Of the respondents utilizing clinical pathways, 55% reported adapting National Comprehensive Cancer Network (NCCN) treatment guidelines or other recognized compendia (Figure 7), up from 42.1% last year. Internally developed, committee-driven pathway development was reported at 35% of organizations, up from 23.7% last year. Fewer respondents (2%) indicated their organization outsourced development to a third-party vendor. One explanation could be that, with continued consolidation of community practices into larger practices and health system models, these practices are forgoing third-party vendor programs in favor of strategic partnerships to create their own treatment recommendations. These programs appear to be moving back toward using guidelines and compendia as the base, and then pairing down the treatment options based upon the needs and demands of the practice. FIgure 7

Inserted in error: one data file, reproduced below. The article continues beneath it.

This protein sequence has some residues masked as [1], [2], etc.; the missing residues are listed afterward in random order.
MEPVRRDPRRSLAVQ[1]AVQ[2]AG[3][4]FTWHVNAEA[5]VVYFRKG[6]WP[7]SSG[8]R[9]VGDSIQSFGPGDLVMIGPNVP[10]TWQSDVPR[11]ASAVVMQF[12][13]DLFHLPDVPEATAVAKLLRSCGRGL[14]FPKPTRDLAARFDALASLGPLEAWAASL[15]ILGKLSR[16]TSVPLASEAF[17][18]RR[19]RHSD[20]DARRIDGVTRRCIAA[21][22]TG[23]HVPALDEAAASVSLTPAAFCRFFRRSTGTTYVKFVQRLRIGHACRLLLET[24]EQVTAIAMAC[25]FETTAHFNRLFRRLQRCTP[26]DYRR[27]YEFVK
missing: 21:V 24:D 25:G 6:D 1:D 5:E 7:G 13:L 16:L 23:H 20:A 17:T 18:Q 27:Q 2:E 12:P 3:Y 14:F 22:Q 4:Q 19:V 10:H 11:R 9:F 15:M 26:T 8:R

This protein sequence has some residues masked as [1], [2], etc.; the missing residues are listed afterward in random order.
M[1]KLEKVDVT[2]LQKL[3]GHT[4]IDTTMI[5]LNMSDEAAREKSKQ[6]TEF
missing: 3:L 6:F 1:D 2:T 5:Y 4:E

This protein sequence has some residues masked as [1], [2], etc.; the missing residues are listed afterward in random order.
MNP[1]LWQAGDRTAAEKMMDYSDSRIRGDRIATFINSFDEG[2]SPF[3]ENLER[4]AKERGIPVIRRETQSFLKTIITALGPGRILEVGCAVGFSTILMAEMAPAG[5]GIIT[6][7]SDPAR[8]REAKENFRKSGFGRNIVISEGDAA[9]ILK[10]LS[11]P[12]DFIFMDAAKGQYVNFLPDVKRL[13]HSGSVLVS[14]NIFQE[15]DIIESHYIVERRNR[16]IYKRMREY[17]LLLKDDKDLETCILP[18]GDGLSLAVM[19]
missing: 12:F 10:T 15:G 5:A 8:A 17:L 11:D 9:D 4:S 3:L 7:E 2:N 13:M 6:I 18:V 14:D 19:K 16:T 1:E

There is no doubt that pathways are being utilized to increase the level of accountability with providers. A large portion (78%) of respondents utilize the pathways to track individual prescribing patterns, compared to 55% in 2019. Of those tracking prescribing patterns, 51% cannot prescribe off-pathway without peer-review approval (compared to 49% in 2019), and 10% are not allowed to prescribe off-pathway at all (similar to 2019). There was a decrease in off-pathway prescribing allowed without peer review compared to 2019 (32% and 47%, respectively). Respondents (49%) indicated that consistency with pathways is encouraged through peer review and not through financial penalty. Finally, access to the pathway is either through electronic medical record (EMR) or electronically through a separate web-based system (Figure 8). Figure 8

Perception of Clinical Pathways